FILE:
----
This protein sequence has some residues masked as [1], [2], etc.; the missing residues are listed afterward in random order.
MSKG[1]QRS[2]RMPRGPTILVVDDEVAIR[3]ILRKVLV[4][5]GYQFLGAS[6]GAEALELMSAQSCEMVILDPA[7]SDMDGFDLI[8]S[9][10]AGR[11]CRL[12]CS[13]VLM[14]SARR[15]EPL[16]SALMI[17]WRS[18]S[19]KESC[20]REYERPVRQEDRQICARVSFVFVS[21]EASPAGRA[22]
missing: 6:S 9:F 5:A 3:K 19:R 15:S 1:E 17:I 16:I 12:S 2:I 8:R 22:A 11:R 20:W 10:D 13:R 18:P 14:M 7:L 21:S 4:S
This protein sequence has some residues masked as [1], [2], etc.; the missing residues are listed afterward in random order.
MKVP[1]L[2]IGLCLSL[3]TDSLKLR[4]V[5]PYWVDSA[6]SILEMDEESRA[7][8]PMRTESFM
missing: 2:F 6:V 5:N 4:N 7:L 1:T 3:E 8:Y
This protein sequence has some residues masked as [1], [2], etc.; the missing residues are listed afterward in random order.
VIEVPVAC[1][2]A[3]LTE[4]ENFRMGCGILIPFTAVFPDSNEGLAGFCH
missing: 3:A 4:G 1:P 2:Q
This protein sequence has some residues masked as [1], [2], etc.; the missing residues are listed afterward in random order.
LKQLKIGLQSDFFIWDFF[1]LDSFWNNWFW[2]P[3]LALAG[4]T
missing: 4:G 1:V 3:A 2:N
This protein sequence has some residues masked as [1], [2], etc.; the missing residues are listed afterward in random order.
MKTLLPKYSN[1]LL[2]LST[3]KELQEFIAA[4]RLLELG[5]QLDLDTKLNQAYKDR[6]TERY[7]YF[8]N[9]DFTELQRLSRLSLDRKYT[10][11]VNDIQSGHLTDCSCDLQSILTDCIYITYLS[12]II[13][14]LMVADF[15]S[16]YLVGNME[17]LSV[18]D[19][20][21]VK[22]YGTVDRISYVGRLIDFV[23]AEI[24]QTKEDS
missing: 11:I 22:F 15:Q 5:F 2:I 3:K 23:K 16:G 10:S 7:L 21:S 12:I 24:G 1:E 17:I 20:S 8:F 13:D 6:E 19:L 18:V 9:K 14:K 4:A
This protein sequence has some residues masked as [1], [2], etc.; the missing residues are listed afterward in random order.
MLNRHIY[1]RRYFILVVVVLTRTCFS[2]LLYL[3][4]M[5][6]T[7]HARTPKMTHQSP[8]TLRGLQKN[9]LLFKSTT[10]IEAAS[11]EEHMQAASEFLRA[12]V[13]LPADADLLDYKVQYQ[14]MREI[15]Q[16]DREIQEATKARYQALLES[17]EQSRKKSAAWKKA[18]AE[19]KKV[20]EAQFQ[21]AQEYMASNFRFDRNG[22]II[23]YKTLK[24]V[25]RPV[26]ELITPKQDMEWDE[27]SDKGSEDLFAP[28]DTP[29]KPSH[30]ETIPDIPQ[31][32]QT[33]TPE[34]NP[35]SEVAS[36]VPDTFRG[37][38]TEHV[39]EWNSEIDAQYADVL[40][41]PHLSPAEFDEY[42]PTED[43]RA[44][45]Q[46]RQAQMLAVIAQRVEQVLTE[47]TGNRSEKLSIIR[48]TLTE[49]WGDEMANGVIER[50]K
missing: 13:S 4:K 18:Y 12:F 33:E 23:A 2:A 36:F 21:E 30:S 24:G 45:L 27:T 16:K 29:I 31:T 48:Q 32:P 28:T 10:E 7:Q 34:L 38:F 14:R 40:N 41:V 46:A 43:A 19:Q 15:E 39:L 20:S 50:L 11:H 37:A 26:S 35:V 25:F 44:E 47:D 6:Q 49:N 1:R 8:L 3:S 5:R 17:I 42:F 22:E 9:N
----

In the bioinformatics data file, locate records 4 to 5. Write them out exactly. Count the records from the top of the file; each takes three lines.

This protein sequence has some residues masked as [1], [2], etc.; the missing residues are listed afterward in random order.
LKQLKIGLQSDFFIWDFF[1]LDSFWNNWFW[2]P[3]LALAG[4]T
missing: 4:G 1:V 3:A 2:N
This protein sequence has some residues masked as [1], [2], etc.; the missing residues are listed afterward in random order.
MKTLLPKYSN[1]LL[2]LST[3]KELQEFIAA[4]RLLELG[5]QLDLDTKLNQAYKDR[6]TERY[7]YF[8]N[9]DFTELQRLSRLSLDRKYT[10][11]VNDIQSGHLTDCSCDLQSILTDCIYITYLS[12]II[13][14]LMVADF[15]S[16]YLVGNME[17]LSV[18]D[19][20][21]VK[22]YGTVDRISYVGRLIDFV[23]AEI[24]QTKEDS
missing: 11:I 22:F 15:Q 5:F 2:I 3:K 23:K 16:G 10:S 7:L 21:S 12:I 24:G 1:E 17:I 20:S 8:F 13:D 6:E 19:L 18:V 9:K 14:K 4:A